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Sandy Horn: A full life on and off the farm
BROOKLYN - Sandy Horn has been involved in her community as she worked alongside her family on their dairy farm for more than 50 years, and now enjoys her days spent with friends, family and traveling whenever and wherever she can.

She was born in Green Bay but grew up mostly in Milwaukee - most definitely a city girl. She attended Bay View High School and graduated in 1959 as an involved student who played volleyball, was part of the swim team and was a member of the honor society.

She worked at Allen-Bradley for two years before attending college. She met her husband, Richard, who encouraged his bride-to-be to go on to school. He was in the Coast Guard at the time, and eventually they both attended the University of Wisconsin-Madison and earned their degrees. Although Richard was also a city person, he was going to school for agriculture. Horn was studying to be a teacher. She graduated in education in 1964, the same year the couple married.

She landed a job in Madison teaching fifth grade but it wasn't long before the couple started a family. Horn stayed home with the children and helped on the dairy farm. They were renting a farm in Waunakee at that time before renting a farm in New Glarus and eventually buying a farm in Green County. They settled in Brooklyn Township, in the Albany school district, where they reside today.

Although she substitute taught a little, Horn said she was happy to be home with her three children. She helped with all of the farm duties over the last five decades, except milking, saying that being a city girl must've always kept her leery of getting under a cow.

"It was great," Horn said of life on the farm. "The kids worked alongside us and it was wonderful."

Her son and two daughters wanted to participate in 4-H and Horn stepped up to become their leader. They took part in an exchange program where a family from Japan stayed with them and their daughter went back to Japan to stay with the same family. Today, Horn's son is hosting that same family's children from Japan.

Her involvement didn't end there. She was asked to be a citizen member of the Green County Human Services board and has served on the board for the past 16 years. She also became a volunteer driver for ADRC after becoming a member and getting involved in the Long Term Support branch. She enjoyed being a part of marketing for ADRC to make others aware of them. Her term limit was reached last year, although she still volunteers to drive when needed.

"It's one way I can help," she said. "I enjoy driving."

She was also asked by a friend to help one year at the World Dairy Expo part time and has stayed to help for 19 years as the Dairy Cattle Coordinator. Although she's retired from that, she still gets called and doesn't hesitate to help out.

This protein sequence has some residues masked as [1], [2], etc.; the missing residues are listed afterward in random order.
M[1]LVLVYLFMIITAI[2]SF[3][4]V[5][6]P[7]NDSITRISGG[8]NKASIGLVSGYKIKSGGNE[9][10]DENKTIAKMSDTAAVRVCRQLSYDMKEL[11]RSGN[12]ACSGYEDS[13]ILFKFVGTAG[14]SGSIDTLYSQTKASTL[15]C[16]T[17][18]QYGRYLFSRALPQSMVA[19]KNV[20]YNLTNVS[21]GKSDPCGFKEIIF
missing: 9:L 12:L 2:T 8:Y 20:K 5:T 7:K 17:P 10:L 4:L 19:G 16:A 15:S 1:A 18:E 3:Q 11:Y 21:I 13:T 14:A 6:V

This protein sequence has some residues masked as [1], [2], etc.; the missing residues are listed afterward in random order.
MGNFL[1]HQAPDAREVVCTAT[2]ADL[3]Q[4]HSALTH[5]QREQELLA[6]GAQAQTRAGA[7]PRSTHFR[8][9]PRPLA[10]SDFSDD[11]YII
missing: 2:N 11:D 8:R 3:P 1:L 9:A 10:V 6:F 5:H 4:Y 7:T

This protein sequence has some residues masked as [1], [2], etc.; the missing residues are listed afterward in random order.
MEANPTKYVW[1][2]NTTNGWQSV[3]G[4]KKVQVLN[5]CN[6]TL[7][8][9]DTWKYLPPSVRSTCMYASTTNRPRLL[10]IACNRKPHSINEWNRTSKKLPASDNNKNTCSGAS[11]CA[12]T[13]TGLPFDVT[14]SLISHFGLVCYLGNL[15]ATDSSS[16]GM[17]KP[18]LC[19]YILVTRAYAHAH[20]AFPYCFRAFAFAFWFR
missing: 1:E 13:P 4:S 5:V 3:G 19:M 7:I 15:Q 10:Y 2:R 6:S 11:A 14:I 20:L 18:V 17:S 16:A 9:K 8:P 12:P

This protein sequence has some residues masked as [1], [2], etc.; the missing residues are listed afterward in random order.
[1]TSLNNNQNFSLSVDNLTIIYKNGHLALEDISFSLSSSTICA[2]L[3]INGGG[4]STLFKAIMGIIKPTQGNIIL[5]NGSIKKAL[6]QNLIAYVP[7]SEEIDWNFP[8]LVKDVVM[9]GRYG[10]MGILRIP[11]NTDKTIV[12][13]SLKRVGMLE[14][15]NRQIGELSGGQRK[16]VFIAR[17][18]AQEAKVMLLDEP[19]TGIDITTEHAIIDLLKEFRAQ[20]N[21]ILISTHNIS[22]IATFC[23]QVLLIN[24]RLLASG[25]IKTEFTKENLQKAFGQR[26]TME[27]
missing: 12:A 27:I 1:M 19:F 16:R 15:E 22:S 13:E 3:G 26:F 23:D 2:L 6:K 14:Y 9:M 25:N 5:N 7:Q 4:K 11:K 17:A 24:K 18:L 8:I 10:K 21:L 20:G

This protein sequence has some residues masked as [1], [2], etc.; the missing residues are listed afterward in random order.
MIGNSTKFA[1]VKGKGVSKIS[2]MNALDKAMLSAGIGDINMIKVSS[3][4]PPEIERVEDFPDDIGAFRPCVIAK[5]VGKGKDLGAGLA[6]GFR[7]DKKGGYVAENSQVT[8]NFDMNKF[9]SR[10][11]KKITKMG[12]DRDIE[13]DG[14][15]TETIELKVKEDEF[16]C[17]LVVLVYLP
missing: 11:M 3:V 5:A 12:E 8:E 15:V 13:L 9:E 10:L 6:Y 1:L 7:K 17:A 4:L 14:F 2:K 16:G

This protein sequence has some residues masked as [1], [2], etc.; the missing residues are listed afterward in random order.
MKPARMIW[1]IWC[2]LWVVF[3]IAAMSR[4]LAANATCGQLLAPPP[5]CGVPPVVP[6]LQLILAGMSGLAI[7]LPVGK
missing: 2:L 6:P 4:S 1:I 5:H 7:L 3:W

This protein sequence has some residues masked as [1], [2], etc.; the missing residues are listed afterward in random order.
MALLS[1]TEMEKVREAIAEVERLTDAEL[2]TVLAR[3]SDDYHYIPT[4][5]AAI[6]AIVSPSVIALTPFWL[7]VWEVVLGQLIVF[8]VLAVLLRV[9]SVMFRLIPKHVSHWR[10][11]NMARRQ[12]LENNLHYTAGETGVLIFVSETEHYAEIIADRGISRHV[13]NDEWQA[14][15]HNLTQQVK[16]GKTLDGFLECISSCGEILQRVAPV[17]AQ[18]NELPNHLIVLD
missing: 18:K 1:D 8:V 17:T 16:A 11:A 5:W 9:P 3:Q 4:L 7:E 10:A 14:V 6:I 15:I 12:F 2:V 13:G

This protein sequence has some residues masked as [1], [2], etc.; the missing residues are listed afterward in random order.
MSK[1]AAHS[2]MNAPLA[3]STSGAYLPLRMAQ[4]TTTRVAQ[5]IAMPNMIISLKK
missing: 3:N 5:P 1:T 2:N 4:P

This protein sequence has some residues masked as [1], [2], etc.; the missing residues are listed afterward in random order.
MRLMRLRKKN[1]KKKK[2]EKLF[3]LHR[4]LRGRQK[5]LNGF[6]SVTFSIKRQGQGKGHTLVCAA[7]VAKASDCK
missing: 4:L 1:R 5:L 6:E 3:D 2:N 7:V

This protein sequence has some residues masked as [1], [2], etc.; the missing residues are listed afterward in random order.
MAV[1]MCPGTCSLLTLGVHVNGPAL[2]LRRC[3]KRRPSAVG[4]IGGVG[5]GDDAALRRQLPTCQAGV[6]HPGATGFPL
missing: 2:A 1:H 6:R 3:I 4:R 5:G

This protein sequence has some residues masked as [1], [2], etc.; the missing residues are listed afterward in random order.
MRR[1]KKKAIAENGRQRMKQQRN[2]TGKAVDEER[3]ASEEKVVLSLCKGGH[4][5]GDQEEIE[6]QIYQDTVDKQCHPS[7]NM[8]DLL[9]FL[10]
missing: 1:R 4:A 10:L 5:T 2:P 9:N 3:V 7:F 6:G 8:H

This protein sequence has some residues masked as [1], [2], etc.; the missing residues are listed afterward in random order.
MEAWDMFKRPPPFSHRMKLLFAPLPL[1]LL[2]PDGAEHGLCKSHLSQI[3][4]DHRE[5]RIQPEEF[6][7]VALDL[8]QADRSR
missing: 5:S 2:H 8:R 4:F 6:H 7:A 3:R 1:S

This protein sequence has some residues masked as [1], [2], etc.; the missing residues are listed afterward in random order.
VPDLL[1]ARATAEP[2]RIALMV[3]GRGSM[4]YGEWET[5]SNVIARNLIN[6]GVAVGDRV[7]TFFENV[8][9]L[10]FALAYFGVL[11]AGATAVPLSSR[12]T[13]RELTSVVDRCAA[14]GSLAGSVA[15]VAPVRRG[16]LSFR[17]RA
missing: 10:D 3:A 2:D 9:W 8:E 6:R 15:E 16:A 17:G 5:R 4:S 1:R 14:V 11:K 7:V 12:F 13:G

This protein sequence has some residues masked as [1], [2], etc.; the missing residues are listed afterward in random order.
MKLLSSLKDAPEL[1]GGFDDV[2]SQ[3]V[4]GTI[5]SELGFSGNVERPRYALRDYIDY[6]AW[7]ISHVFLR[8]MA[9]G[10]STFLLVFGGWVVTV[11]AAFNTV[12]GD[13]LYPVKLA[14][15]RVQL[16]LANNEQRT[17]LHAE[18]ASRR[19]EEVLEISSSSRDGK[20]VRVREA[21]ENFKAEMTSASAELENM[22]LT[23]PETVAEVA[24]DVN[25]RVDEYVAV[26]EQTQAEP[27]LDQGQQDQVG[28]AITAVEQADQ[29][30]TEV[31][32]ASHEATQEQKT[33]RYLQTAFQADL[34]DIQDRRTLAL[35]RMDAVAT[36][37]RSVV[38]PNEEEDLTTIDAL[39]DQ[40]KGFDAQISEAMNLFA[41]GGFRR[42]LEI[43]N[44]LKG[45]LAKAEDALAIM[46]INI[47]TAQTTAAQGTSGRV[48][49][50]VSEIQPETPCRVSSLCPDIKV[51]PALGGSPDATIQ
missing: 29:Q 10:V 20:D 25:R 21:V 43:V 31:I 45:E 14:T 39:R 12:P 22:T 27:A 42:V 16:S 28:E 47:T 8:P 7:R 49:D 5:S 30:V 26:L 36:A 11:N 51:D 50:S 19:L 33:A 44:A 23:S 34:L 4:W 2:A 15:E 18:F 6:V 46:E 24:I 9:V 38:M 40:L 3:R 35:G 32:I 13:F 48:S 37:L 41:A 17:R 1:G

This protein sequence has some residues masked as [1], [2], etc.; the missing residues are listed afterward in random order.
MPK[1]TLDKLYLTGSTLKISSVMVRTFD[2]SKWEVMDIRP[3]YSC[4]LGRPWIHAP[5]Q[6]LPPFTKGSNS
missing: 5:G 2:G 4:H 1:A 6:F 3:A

"I think I have a hard time saying no," she laughed.

She has also been involved with the Modern Makers, a homemaker club with about 10 members that began more than 30 years ago. Originally, the group made items and took on projects, but today, the group of friends from all different areas often takes day trips together and gathers monthly during most of the year.

She was also a member of the Federal Housing Administration committee, which now no longer exists, where she helped with loan applications for farmers.

While her children were in school, Horn also served for several years on the Albany school board.

"I love to be involved and I love people," she said. Although it can be stressful, she said the rewards were greater.

"I think it's important for others to get involved," she said, noting that term limits are a good idea to welcome new people for a change and different ideas.

Traveling has been a big part of Horn's life with her husband. Once the children were grown and the farm wasn't calling as much, the couple has taken advantage of traveling and have been to Germany more than 20 times. The couple visited Germany while their son was in the Army and stationed there. Her son worked for a farmer there at the time and the families have since become great friends. Her husband enjoys planning the trips; he speaks German and they enjoy being able to go where more typical tourists might shy away from.

"I just enjoy the people, I think. I enjoy talking with the people and have such a nice time when we're there," she said.

She has also been to Switzerland, Hawaii and Alaska, to name just a few others. Horn enjoys traveling with her sister once a year as well.

Her son Douglas has taken over the farm for the most part, although Horn takes care of the bookwork and her husband still helps regularly.

Today, she keeps busy with her church in Evansville and enjoys reading in her free time. She often carries a book in her purse to pass the time and loves to meet neighbors for coffee and lunch when she can, as well as attending the Y for water exercises. She volunteers at Turner Hall during some of its banquets as well.

But most of all, she said she enjoys spending time with her children and grandchildren.

After the farm life of late dinners and early morning milkings, she said she's happy to enjoy a little more freedom now.

"It's been so great - all of the connections we've made," she said.